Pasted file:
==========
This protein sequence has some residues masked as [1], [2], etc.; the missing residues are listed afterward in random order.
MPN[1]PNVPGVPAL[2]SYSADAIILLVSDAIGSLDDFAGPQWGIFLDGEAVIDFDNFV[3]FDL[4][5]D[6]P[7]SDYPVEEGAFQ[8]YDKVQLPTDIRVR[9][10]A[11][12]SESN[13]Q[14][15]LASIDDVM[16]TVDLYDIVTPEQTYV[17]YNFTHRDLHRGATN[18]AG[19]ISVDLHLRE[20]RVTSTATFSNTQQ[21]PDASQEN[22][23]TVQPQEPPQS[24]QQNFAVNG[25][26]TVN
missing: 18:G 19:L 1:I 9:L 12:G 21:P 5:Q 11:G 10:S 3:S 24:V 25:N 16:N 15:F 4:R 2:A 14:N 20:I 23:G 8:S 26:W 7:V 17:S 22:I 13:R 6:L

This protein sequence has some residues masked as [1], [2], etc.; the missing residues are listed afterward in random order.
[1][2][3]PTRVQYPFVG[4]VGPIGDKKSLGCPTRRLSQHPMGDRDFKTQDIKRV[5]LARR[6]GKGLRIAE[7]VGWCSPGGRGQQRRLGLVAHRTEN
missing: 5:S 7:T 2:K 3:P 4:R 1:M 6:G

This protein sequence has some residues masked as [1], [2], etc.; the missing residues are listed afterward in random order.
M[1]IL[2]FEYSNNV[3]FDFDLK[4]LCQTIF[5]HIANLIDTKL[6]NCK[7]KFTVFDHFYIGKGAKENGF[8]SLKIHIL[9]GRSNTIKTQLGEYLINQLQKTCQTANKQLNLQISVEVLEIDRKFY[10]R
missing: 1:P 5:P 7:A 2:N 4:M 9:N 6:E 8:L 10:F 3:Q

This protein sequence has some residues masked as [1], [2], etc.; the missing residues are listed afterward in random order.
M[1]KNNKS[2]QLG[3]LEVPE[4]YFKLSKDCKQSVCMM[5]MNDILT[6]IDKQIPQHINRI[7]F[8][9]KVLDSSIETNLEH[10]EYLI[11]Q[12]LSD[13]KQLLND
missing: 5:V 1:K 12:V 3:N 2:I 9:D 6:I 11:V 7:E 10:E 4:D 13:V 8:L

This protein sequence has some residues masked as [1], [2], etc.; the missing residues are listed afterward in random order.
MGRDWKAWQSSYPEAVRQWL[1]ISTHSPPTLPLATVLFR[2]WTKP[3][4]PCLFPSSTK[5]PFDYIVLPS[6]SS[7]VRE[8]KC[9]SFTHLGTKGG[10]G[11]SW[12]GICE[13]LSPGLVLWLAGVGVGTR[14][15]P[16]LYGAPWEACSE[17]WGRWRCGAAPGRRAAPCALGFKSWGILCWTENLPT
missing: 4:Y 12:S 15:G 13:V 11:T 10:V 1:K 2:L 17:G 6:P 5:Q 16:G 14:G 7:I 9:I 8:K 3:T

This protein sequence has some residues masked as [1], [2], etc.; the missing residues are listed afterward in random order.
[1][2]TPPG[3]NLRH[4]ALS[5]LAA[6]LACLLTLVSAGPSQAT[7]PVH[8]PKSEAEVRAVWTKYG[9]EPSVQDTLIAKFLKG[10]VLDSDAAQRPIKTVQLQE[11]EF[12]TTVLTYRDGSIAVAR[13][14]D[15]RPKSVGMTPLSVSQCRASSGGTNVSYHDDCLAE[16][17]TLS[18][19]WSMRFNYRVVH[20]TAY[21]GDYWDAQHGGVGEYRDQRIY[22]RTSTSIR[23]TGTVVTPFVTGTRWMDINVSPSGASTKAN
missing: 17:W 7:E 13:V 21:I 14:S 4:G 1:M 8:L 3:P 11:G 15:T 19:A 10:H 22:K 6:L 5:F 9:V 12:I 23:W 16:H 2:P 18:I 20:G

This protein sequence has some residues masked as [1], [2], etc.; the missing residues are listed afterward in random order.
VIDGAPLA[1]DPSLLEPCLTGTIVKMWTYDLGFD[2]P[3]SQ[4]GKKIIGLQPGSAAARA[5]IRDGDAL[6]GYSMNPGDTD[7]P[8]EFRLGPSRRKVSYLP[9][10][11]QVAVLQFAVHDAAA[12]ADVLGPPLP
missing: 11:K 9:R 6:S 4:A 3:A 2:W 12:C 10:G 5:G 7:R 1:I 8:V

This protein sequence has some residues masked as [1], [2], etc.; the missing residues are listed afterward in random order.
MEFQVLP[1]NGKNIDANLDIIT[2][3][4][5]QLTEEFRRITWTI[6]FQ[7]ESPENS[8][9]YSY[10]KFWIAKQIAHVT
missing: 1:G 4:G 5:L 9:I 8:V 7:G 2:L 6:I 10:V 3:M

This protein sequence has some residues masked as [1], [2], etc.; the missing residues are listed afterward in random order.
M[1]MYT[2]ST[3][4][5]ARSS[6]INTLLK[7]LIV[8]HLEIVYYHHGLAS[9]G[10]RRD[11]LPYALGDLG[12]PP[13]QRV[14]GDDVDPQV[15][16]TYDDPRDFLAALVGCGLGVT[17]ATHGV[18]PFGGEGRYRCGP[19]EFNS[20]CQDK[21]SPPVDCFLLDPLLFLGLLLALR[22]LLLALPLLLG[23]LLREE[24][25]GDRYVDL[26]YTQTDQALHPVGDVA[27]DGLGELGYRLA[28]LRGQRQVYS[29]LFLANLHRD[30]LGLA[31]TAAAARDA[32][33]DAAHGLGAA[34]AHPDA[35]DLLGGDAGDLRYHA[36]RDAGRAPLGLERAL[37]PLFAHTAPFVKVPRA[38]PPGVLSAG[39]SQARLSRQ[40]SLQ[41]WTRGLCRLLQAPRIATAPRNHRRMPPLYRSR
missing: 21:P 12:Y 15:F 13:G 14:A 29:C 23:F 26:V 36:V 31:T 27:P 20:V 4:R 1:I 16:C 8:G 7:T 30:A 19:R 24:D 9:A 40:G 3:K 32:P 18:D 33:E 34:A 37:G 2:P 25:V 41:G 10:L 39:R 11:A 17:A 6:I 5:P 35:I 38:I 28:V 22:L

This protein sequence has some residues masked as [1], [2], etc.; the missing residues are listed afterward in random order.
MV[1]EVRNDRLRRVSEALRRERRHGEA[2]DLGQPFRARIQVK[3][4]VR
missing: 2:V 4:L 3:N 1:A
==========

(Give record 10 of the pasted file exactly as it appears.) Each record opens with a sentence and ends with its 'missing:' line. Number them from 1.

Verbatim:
This protein sequence has some residues masked as [1], [2], etc.; the missing residues are listed afterward in random order.
MV[1]EVRNDRLRRVSEALRRERRHGEA[2]DLGQPFRARIQVK[3][4]VR
missing: 2:V 4:L 3:N 1:A